"The EC president has assured us that Lithuania will be able to vaccinate at least 70 percent of its adult population in the first and second quarters of this year (...), because vaccine deliveries to us will amount to 4 million doses during that period, which is well above our current vaccination rate," he said on Friday after the European Council's remote meeting.
Nauseda said Lithuania could reach the 70 percent vaccination target "by the King Mindaugas coronation celebration" on July 6.
To achieve the target, Lithuania will need to vaccinate an average of 10,000 people per day in February and up to 34,000-35,000 people daily in the second quarter, according to the president.
"In other words, if the pace of vaccination slows down on the weekend for one reason or another, we have to make up for the lost time in other days of the week," Nauseda said.
"In the near future, the key challenge will be (...) to vaccinate our people en masse so as to make optimal use of time and fully achieve collective immunity," he said, noting that vaccination centers are already being set up.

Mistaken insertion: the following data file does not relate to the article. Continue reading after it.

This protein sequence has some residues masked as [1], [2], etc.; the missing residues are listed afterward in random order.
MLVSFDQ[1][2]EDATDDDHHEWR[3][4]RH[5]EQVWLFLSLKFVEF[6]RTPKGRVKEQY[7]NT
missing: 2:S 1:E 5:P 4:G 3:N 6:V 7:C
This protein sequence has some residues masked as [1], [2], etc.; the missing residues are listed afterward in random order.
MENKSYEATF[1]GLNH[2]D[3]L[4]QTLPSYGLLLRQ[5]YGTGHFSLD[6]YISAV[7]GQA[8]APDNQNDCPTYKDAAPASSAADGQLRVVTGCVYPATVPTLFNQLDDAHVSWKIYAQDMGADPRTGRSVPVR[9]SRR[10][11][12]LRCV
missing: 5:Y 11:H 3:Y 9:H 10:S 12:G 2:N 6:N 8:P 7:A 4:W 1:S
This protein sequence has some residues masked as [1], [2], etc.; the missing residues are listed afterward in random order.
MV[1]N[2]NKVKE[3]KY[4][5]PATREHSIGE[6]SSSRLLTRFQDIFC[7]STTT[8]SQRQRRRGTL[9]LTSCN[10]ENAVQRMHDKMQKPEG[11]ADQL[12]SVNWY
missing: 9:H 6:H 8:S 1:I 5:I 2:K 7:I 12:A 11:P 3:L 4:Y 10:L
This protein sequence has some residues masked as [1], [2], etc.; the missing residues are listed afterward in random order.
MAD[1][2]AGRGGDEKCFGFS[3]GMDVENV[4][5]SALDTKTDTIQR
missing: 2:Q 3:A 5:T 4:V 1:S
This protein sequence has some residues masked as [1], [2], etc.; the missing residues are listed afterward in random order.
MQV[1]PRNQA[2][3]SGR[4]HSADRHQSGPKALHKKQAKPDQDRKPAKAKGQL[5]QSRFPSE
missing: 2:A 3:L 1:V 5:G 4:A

Nauseda also said that the European Medicines Agency will next week consider the issue of the AstraZeneca vaccine and if it authorizes it for use in the EU, Lithuania could receive the product in mid-February.
The EU has until now approved two coronavirus vaccines, one made by Pfizer and BioNTech, and another by Moderna.
As part of the EU's joint procurement scheme, Lithuania has decided to purchase coronavirus vaccines from six developers: Moderna, AstraZeneca, Janssen Pharmaceutica NV, Sanofi/GSK, Pfizer/BioNTech, and CureVac.
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